Communication Between the Generations

Tech update

I was at a convenience store the other day buying a soda when the cashier made a comment to another store employee that there was a recent “screwup” by a young employee. I started to chat with the cashier/manager, who expressed her frustration that today’s young people “don’t know anything.” She was an older woman who had experience doing her job, so her comment was mainly directed at the work regarding the store. I started to think about her comment in more general terms. To put the stereotype in the bluntest of terms: Old people don’t get young people and vice versa.
The reasons behind this are many, but the primary finger I believe should be pointed at technology. Is it really the fault of the gizmos and the games? No. The attitudes we see today are the same as when teenagers and young adults rebelled against the older generations in the 1950s and 60s. I think the addition of technology exacerbates an already existing problem – communication. The generations struggle to communicate effectively. For every generation there is a new set of behaviors, words and styles that define that era. Why do we struggle as people to embrace or accept the changes of the next group? Maybe a better question is: Why does the new generation struggle to accept the traditions and history of those who have gone before them? Probably the best question is: Why does it matter? If we strip away the technology and the tradition, what are we left with? People. Young or old, we are all fundamentally the same. We have to learn to communicate on the same level again.
Technology makes communication easier and harder all at the same time. Texting is the wave of the future and to be honest, I find it very convenient. However, it lacks the personal touch of a phone call. Texting has the same pit-fall as an e-mail – you are unable to see or hear the speaker, which can make the world of difference between someone saying, “Hey” in a tone of voice that insinuates they’re having a great day versus a tone that suggests their dog just died. Sometimes hearing a voice or seeing a face can make all the difference in the world. Unfortunately, one thing electronic communication provides is a sense of removal from the words and their meaning. Words on a page or texts on a screen can add a layer of anonymity, which is a powerful thing around a controversial subject.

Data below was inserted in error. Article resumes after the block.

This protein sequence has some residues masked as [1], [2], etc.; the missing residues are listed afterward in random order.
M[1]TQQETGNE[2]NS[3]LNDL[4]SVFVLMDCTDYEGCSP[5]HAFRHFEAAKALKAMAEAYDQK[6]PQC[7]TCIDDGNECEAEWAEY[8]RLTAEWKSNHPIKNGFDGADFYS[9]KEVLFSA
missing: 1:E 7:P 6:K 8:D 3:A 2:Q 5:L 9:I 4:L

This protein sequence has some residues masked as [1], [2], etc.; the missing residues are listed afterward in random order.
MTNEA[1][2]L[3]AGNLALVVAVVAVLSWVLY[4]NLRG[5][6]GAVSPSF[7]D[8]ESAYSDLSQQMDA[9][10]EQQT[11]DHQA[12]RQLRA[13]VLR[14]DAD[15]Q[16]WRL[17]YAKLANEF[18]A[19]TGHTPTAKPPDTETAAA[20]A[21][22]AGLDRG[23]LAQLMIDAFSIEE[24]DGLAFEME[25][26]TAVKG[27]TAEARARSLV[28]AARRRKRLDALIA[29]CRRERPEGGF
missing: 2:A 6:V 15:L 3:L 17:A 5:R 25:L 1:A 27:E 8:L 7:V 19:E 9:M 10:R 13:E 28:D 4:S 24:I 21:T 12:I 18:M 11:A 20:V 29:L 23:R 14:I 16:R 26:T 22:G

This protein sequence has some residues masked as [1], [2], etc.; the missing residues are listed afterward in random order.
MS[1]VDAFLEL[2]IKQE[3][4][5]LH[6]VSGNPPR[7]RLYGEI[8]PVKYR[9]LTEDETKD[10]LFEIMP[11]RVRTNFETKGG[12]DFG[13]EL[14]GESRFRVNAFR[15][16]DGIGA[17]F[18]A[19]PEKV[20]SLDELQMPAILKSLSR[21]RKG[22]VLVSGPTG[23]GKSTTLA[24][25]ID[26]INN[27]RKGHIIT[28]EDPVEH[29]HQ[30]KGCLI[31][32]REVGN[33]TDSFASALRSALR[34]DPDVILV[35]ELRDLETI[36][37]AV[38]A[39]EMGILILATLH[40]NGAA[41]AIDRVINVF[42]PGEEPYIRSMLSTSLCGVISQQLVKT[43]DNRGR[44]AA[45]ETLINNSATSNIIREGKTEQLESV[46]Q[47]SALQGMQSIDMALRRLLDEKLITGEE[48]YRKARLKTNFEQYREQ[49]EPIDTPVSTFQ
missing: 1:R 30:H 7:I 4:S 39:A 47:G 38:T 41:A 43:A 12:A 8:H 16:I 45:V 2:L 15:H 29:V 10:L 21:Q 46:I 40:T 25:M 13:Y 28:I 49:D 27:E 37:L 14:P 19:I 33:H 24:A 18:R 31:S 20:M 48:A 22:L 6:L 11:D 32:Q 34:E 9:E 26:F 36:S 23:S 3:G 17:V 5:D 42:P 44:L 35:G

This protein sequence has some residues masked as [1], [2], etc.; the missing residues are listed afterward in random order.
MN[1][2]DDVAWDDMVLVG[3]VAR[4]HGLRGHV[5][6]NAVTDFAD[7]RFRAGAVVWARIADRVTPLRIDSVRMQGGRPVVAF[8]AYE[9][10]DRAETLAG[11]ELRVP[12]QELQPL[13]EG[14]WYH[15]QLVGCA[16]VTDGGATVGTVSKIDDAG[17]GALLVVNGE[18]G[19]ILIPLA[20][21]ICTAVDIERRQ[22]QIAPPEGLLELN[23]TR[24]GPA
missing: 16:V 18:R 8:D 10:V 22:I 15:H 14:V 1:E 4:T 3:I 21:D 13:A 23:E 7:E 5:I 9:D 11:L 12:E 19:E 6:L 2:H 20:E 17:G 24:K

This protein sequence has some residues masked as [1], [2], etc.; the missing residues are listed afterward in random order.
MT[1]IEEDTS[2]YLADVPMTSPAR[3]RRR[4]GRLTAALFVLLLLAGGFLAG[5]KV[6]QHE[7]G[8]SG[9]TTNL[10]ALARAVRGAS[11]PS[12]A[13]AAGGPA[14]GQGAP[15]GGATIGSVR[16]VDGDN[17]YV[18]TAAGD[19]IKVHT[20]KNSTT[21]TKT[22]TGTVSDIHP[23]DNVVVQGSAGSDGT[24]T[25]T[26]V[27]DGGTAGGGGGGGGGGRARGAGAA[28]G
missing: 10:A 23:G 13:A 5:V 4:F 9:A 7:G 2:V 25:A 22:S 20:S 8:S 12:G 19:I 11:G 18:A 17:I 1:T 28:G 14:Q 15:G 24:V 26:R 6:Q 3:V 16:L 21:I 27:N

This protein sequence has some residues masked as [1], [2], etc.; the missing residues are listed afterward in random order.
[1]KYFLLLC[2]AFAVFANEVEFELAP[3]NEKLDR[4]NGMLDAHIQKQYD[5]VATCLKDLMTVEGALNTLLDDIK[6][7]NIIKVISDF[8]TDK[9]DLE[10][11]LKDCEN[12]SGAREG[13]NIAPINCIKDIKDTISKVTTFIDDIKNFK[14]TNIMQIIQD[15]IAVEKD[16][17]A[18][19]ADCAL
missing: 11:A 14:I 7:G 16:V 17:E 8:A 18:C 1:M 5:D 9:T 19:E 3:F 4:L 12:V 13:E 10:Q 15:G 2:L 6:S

I find that the older generations are more inclined to reject anonymity in favor of ownership. Why make a strong statement or an opinion if you aren’t going to take ownership of that idea or thought? On a side note, I think this removal of responsibility has partially led to the rise in cyber-bullying today. Back to the original thought: How do we get people to communicate? It circles back to education and understanding. Personally, I struggle against ideas or behaviors to which I cannot relate. In those cases I feel no connection, which makes me apathetic to the subject or speaker. If we all take the time to educate one other about what makes us tick, it may help us communicate better. Such education may not change our opinions or make us all agree, but at least we can understand where other people are coming from.
How can we achieve this type of learning? Listening. Talking. Patience. Changing the world doesn’t have to be accomplished with broad strokes. We can take some time, one on one, to make a difference. Take the time to commend someone else on a job well done or ask about their thoughts on a topic. Who knows? Older generations could learn about the wonders of the human mind experienced through the technology of today. Younger generations could realize that the experiences and knowledge of the older generation are worth more than gold.